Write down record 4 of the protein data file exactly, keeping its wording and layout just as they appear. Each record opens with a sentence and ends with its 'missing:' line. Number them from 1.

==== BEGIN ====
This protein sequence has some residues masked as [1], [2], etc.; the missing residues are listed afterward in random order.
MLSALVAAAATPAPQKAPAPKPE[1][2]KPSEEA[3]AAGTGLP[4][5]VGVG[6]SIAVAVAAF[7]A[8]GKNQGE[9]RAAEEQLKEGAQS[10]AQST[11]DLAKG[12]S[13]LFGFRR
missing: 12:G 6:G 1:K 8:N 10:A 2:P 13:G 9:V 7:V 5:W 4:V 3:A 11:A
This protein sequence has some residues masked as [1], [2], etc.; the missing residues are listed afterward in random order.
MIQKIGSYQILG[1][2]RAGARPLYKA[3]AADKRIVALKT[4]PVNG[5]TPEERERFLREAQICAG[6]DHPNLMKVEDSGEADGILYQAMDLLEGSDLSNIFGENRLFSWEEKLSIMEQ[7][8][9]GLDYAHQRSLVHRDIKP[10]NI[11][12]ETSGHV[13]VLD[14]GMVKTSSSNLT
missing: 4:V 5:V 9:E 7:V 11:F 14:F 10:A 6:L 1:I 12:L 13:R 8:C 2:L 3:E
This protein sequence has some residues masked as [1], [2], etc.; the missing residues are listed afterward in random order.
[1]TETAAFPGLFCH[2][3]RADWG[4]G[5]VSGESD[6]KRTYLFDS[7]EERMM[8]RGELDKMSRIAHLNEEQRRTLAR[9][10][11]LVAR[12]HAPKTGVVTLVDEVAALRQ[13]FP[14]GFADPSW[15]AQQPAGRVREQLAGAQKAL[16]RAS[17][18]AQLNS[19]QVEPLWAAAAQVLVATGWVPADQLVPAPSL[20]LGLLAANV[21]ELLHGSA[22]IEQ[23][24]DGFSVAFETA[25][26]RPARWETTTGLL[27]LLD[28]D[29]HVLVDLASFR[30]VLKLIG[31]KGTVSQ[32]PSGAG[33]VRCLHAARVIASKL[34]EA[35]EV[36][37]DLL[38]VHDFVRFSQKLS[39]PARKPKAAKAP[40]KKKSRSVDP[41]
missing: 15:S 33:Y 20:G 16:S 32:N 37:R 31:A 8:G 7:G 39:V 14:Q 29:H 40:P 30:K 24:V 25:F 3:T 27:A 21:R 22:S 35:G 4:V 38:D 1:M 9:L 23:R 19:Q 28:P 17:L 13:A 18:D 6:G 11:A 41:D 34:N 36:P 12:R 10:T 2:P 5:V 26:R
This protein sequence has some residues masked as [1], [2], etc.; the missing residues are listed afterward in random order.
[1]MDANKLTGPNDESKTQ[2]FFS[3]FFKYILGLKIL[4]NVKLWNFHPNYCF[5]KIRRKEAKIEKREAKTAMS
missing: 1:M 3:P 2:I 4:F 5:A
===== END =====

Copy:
This protein sequence has some residues masked as [1], [2], etc.; the missing residues are listed afterward in random order.
[1]MDANKLTGPNDESKTQ[2]FFS[3]FFKYILGLKIL[4]NVKLWNFHPNYCF[5]KIRRKEAKIEKREAKTAMS
missing: 1:M 3:P 2:I 4:F 5:A